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Kudos to the 1984 batch for planning and executing a series of efforts in Loyola. A news report last month talked of the batch

  • setting up a nature/spices club
  • donating virtualization software
  • sponsoring means-cum-merit scholarships
  • holding mentor sessions for students
  • organising medical camps, and health lectures
  • gifting cash to non-teaching staff of Loyola

On contacting an organiser, I learnt that the batch gifted Rs 20,000 to each of the non-teaching staff of its time; that the scholarship fund is of Rs 5 lakh, and future contributions will be added to the corpus; and that a medical camp was held on 4 August. In the last week of July, the 1984 batch had a wonderful reunion (25th anniversary of their leaving school), which included an audio-video show, ottam thullal, bharatnatyam, and skit. Teachers were honoured and their blessings sought in the traditional way.

It is nice to hear that Loyola old boys are braving opposition within their own batch and collaborating across continents to do things in school and society. The big challenge for Batch 1984 will be to sustain their interest beyond two years. Most voluntary, alumni activities by batches and individuals begin with a bang, and die out soon. While trying to organise activities, Batch 1984 will learn a few lessons the hard way. But that cannot be an excuse for doing nothing. Best wishes to 1984 on taking a step in the right direction. Hope more batches follow suit.

Idea-wise, most of these are unimaginative, though, and other batches should think harder. In its salad days, LOBA undertook many of these activities — cash to staff, medical camps, career talks, etc. Old students have been ever ready to finance scholarships, but few know that the LOBA Scholarship Fund often remained unused — teachers strained themselves to find a deserving candidate. In the 1980s, the school’s scholarship scheme worked (the school itself had one before LOBA entered the scene, if I recall rightly), probably because there were a few not-so-affluent students. The school, in those days, ran the scheme silently — typically, you would not know that your chum was receiving financial help from the school. If Loyola today has few poor students on its rolls, alumni desiring to finance the education of needy children, can establish scholarships for students in government and private schools in Sreekariyam.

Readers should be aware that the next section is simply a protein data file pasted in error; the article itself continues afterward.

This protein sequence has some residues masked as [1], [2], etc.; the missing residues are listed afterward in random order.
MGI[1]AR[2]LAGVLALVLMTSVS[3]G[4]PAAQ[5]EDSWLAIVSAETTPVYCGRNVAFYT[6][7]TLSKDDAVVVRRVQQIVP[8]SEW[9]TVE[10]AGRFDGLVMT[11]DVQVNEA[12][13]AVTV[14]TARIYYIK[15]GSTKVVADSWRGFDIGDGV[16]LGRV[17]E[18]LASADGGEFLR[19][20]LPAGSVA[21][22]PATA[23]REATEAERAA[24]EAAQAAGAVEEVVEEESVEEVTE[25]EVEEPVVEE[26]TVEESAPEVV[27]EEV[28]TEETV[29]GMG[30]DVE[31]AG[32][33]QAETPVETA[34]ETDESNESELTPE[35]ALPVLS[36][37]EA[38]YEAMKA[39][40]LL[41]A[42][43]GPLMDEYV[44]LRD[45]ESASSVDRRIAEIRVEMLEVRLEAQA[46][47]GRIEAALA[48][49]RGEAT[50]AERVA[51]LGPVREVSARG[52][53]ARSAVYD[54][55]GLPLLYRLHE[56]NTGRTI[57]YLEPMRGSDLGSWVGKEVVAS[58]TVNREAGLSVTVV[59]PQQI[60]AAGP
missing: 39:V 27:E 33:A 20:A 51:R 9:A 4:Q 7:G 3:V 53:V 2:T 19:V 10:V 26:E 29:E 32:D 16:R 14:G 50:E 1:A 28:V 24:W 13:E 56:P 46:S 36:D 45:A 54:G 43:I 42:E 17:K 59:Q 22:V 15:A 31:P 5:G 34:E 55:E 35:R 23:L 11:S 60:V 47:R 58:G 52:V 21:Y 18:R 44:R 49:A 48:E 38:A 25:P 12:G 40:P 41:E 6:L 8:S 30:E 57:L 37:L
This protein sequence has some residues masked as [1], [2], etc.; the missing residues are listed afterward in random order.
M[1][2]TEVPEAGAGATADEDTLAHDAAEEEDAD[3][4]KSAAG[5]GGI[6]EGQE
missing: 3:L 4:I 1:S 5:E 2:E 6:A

When we decide to do things for the school, we rarely bother to first identify the school’s problem areas, or need areas. Quite naturally, we tend to think from our angle — our skills, our memories and expectations of the school, and our resources. Consequently, we end up with solutions in search of problems. This happens because there is no regular channel to communicate the school’s needs, or alumni’s expectations. There is no forum to exchange views freely, and arrive at a programme of constructive action. Meaningful interventions will result only after a series of interactions, and dialogue. From the school’s side, the lack of an Alumni Relations Office indicates a disinterest in tapping alumni on a long-term basis; from the old boys’ side, LOBA has reduced alumni meetings to food fests (porotta and beef curry parties).

Notably, unlike the 1977 batch which associates with LOBA, the 1984 batch is implementing its ideas directly. It is a bold move, and if you ask me, a wise one; resident sceptics of LOBA’s executive committee would have formed a sub-committee to kill such wide-ranging proposals. Interestingly, the school too backed 1984’s efforts. Is this is a signal for other batches to deal directly with the school? Or a signal to LOBA to pull up its socks?

Discuss: What are your thoughts on giving back to the school? How can you contribute? What prevents you from chipping in?

Inputs: Thomas Vaidhyan (1984)